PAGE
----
Some of the potential benefits of a wonderful private school: personalized instruction, small class size, teachers who care, teachers who actually know your kid, a willingness to grade skip, teachers and administrators who treat you as if you are paying their salaries (oh wait, you are), etc.

    Private school tuition can be a bit of a bear, but if your child doesn't develop a love of learning early, that money you're putting away for college might not be needed.

    I don't know where you are located, but if you are in Eastern IA, USA - then I have a couple of great suggestions for private schools.

    -S.F.


    For gifted children, doing nothing is the wrong choice.
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    Val,

    We live in California too. Everyone says the city we live has good Public school so we moved to here about 4 years ago. The API here is more then 900.

    Yes! the school close earlier then Private school. And they only have half day on Wednesday. But I don't really care about if the school close earlier or not. My kid love music, art & reading. He spend lots of time on it. He is very busy after school.

    The reason I'm thinking to transfer to Private because he can't learn anything at school. I think the teacher only teach the kids who is behind. Also, the school policy is kind of silly. Like he can read Chapter books when he was in K, the teacher knows that. But they don't allowed him to borrow the book from other grade's section. He only can choose the book from K section.

    The information I got from school is they will test kids when they are in 3 grade and start GATE program in 4th grade. BUT! There is no GATE program now, just the teacher will give them extra homework to do.

    I live in Los Angeles area. If you live around here, could you tell me which private school your kids go?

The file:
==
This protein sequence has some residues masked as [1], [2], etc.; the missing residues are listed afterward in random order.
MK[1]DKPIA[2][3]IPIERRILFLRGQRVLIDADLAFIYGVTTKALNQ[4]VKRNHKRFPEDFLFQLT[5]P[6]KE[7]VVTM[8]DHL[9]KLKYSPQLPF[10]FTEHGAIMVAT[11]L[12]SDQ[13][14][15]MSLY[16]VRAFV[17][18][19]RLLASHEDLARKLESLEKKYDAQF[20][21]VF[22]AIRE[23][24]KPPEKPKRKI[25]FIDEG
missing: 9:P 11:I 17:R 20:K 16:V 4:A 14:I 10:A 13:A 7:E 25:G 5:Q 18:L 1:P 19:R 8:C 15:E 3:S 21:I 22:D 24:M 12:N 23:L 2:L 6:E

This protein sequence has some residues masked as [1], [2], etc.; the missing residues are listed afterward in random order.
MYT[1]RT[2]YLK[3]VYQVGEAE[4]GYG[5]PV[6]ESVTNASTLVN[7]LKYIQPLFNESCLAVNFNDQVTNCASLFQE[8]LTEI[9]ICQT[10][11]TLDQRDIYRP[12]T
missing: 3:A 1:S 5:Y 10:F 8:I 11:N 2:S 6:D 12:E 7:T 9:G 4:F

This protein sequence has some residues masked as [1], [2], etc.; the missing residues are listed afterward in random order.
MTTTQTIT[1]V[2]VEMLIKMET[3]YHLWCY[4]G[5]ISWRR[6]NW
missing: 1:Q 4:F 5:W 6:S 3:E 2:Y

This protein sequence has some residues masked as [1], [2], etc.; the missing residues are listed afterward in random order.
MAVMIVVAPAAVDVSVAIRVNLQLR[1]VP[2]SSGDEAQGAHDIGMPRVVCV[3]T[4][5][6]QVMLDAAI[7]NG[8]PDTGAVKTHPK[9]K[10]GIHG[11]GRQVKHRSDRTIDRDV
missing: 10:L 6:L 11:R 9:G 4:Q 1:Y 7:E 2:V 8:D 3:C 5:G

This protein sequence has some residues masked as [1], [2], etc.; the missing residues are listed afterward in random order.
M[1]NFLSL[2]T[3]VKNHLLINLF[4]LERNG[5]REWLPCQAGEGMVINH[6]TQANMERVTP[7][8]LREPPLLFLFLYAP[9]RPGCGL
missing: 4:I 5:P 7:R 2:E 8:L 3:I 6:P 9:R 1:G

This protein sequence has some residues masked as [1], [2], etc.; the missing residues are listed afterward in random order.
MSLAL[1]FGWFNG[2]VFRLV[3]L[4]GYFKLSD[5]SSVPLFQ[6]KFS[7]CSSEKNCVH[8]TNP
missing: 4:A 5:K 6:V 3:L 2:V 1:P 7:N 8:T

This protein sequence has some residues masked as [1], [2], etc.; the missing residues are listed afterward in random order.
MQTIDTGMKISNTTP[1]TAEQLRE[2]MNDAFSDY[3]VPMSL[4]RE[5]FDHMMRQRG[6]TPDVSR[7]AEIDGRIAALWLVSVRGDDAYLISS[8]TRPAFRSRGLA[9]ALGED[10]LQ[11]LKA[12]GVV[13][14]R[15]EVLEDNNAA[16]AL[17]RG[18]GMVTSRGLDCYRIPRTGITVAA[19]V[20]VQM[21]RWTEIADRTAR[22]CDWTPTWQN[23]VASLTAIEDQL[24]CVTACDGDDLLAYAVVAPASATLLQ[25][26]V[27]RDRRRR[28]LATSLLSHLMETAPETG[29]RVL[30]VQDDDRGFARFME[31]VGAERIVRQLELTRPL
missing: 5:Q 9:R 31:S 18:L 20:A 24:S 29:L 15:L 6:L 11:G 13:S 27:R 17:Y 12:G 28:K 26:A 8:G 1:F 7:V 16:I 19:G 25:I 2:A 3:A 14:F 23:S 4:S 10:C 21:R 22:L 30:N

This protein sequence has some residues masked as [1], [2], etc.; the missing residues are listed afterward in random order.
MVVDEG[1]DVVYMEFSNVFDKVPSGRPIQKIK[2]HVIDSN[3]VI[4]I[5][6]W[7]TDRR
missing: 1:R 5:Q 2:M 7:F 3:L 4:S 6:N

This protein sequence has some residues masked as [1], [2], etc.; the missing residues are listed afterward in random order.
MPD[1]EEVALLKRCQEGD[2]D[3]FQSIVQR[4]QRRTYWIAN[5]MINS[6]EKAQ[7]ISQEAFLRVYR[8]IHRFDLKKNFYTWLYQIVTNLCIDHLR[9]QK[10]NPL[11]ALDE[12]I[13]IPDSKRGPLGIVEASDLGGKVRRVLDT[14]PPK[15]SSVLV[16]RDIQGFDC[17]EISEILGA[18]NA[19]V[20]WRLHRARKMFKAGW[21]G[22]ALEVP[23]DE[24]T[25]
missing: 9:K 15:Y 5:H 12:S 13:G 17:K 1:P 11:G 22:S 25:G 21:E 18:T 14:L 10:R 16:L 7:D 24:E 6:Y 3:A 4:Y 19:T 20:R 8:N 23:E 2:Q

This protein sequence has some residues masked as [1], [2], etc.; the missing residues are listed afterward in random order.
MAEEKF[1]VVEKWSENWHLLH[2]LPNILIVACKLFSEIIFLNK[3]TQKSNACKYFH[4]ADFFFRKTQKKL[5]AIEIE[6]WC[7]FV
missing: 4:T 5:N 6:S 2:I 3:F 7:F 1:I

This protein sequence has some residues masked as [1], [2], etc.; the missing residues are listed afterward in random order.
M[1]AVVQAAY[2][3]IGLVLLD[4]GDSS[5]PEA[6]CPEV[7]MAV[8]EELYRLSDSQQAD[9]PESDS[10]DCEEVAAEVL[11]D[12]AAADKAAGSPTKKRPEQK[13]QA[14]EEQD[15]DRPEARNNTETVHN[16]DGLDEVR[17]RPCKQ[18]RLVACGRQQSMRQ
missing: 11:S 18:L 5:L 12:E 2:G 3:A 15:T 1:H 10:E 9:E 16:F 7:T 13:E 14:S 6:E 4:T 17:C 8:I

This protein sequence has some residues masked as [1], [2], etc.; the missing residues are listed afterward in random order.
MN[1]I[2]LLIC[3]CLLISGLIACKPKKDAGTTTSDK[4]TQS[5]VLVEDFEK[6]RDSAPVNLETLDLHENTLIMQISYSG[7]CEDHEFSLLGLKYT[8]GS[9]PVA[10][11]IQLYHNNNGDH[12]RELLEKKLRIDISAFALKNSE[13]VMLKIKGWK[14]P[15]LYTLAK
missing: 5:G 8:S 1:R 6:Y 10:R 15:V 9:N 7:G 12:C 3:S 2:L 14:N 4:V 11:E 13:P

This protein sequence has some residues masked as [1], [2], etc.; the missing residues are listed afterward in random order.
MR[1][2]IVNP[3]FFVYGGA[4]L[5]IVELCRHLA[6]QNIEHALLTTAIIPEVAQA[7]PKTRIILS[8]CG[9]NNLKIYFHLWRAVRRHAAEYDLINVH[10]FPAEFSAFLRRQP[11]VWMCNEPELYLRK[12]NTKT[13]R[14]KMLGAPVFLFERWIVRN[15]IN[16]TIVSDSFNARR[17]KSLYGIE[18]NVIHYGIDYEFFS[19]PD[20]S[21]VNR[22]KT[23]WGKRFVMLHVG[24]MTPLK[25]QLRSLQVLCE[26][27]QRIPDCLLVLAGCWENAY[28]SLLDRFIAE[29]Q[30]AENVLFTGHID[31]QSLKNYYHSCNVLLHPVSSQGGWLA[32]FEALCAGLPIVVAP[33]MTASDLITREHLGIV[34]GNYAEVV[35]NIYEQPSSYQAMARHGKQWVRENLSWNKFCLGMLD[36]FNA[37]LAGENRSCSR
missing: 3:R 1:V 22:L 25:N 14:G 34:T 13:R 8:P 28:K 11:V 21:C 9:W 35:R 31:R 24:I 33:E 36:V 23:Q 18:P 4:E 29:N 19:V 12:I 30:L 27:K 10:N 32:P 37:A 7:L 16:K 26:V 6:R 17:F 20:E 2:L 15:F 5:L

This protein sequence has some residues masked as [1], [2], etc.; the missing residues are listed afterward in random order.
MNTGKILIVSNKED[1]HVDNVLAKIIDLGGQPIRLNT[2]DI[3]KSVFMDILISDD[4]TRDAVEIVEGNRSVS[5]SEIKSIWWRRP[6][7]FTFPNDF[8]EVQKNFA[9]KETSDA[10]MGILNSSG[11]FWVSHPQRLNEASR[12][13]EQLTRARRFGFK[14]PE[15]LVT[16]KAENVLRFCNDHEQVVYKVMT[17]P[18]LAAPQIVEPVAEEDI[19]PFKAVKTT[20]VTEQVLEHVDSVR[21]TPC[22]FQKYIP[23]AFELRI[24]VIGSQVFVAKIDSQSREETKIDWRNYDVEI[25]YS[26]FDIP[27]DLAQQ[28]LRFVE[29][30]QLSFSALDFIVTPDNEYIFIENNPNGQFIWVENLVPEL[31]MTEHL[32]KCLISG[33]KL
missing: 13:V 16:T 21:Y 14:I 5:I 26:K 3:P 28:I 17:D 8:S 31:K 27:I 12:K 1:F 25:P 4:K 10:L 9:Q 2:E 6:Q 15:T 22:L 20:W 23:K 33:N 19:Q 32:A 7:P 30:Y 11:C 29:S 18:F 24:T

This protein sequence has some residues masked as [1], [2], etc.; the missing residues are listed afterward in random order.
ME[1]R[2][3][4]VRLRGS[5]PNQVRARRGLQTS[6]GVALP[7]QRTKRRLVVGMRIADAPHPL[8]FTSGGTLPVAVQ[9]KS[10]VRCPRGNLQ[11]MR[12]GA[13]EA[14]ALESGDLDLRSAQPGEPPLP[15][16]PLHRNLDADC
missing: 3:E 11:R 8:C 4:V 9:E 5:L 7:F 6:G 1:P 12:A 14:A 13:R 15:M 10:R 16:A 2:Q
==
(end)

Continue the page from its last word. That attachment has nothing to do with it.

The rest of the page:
Thanks!

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    Kelly,

    Thank you for the website. I looked this website before. I live in Los Angeles area and we don't have much choice here. I heard East coast has lots of School/Program for gifted kids.

    The psychologist recommend us send my son to a Private school for gifted kids. But that school is too far for us. And there is one Public school for 3rd-6th grader. But we need to live in that area...


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    Originally Posted by doubtfulguest
    however, all of this taught me an AWESOME technique for school interviews - simply lay out all the issues, and see how fast they run away. even though she's just another kid to squeeze into a classroom, our new local public school principal cracked a big smile and said, "oh we LOVE kids like that here; here's my plan..."

    so i'll take crowded & prepared over dishonest & self-satisfied any day of the week. i think it all boils down to who is willing to keep the dialogue going, you know?

    I would recommend asking how many PG kids they have in each class. Also, ask specifics, like "so, when you have a child who's four grade levels ahead in math, what do you normally do? And what about the kids who are one grade level ahead? The kids who are behind? The kids who are behind in math but ahead in reading?"

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    yuchi0103, we transferred our EG ds from public to private when he was in upper elementary school, so I can tell you about our experience. My first note though, is that all schools are different - not all private schools are the same just as not all public schools are the same, and even one school is going to potentially be "different" from year to year based on the principal/philosophy, a child's experience within a school can be different year-to-year based on teacher they happen to have that year, and different children can experience the same school in very different ways depending not only on ability but on personality. It's all a very individual choice in so many ways that it's impossible to know from asking on a forum like this, what the best choice for your child in your area will be. OTOH, I've found it's really helpful to ask anyway - because the different responses may give you things to think about that you haven't considered yet.